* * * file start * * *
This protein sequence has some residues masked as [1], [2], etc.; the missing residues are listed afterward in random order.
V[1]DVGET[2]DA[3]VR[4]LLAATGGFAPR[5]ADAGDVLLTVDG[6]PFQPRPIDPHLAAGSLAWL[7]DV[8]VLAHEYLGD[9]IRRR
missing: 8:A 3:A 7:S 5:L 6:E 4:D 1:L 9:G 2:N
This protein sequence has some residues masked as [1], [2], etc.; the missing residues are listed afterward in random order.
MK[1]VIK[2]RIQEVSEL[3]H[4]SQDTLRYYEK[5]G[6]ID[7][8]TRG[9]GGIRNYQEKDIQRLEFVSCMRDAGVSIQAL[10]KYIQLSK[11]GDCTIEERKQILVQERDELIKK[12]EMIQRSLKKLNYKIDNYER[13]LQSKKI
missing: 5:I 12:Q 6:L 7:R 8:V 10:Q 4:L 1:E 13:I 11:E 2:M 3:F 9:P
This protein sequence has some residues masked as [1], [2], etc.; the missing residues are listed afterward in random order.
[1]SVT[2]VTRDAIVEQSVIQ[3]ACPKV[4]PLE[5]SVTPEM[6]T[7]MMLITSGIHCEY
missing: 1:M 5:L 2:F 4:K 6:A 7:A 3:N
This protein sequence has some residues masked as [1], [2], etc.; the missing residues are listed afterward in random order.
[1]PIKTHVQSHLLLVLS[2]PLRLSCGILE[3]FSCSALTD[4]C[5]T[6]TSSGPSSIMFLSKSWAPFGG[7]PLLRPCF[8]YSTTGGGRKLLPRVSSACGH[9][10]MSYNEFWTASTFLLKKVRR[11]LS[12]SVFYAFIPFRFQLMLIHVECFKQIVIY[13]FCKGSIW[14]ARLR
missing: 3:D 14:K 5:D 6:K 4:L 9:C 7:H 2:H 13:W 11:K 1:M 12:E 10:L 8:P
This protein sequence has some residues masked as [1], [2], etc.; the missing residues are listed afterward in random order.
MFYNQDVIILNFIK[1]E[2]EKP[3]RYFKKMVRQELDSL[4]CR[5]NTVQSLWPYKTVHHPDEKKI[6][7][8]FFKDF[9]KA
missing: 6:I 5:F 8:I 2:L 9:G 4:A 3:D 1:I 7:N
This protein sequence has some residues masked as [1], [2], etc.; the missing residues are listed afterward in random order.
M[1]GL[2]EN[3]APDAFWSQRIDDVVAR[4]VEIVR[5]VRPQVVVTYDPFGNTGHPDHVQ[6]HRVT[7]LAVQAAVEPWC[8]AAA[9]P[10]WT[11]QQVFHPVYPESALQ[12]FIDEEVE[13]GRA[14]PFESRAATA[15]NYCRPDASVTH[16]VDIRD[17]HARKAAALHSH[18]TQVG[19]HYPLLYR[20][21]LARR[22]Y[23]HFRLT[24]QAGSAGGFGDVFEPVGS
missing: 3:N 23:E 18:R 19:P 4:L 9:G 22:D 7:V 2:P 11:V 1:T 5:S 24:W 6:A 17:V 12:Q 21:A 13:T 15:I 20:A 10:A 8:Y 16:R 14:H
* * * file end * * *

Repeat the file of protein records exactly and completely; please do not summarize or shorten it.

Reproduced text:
This protein sequence has some residues masked as [1], [2], etc.; the missing residues are listed afterward in random order.
V[1]DVGET[2]DA[3]VR[4]LLAATGGFAPR[5]ADAGDVLLTVDG[6]PFQPRPIDPHLAAGSLAWL[7]DV[8]VLAHEYLGD[9]IRRR
missing: 8:A 3:A 7:S 5:L 6:E 4:D 1:L 9:G 2:N
This protein sequence has some residues masked as [1], [2], etc.; the missing residues are listed afterward in random order.
MK[1]VIK[2]RIQEVSEL[3]H[4]SQDTLRYYEK[5]G[6]ID[7][8]TRG[9]GGIRNYQEKDIQRLEFVSCMRDAGVSIQAL[10]KYIQLSK[11]GDCTIEERKQILVQERDELIKK[12]EMIQRSLKKLNYKIDNYER[13]LQSKKI
missing: 5:I 12:Q 6:L 7:R 8:V 10:Q 4:L 1:E 13:I 11:E 2:M 3:F 9:P
This protein sequence has some residues masked as [1], [2], etc.; the missing residues are listed afterward in random order.
[1]SVT[2]VTRDAIVEQSVIQ[3]ACPKV[4]PLE[5]SVTPEM[6]T[7]MMLITSGIHCEY
missing: 1:M 5:L 2:F 4:K 6:A 7:A 3:N
This protein sequence has some residues masked as [1], [2], etc.; the missing residues are listed afterward in random order.
[1]PIKTHVQSHLLLVLS[2]PLRLSCGILE[3]FSCSALTD[4]C[5]T[6]TSSGPSSIMFLSKSWAPFGG[7]PLLRPCF[8]YSTTGGGRKLLPRVSSACGH[9][10]MSYNEFWTASTFLLKKVRR[11]LS[12]SVFYAFIPFRFQLMLIHVECFKQIVIY[13]FCKGSIW[14]ARLR
missing: 3:D 14:K 5:D 6:K 4:L 9:C 7:H 2:H 13:W 11:K 1:M 12:E 10:L 8:P
This protein sequence has some residues masked as [1], [2], etc.; the missing residues are listed afterward in random order.
MFYNQDVIILNFIK[1]E[2]EKP[3]RYFKKMVRQELDSL[4]CR[5]NTVQSLWPYKTVHHPDEKKI[6][7][8]FFKDF[9]KA
missing: 6:I 5:F 8:I 2:L 9:G 4:A 3:D 1:I 7:N
This protein sequence has some residues masked as [1], [2], etc.; the missing residues are listed afterward in random order.
M[1]GL[2]EN[3]APDAFWSQRIDDVVAR[4]VEIVR[5]VRPQVVVTYDPFGNTGHPDHVQ[6]HRVT[7]LAVQAAVEPWC[8]AAA[9]P[10]WT[11]QQVFHPVYPESALQ[12]FIDEEVE[13]GRA[14]PFESRAATA[15]NYCRPDASVTH[16]VDIRD[17]HARKAAALHSH[18]TQVG[19]HYPLLYR[20][21]LARR[22]Y[23]HFRLT[24]QAGSAGGFGDVFEPVGS
missing: 3:N 23:E 18:R 19:P 4:L 9:G 22:D 7:V 2:P 11:V 1:T 5:S 24:W 6:A 17:V 12:Q 21:A 13:T 15:I 20:A 10:A 8:Y 16:R 14:H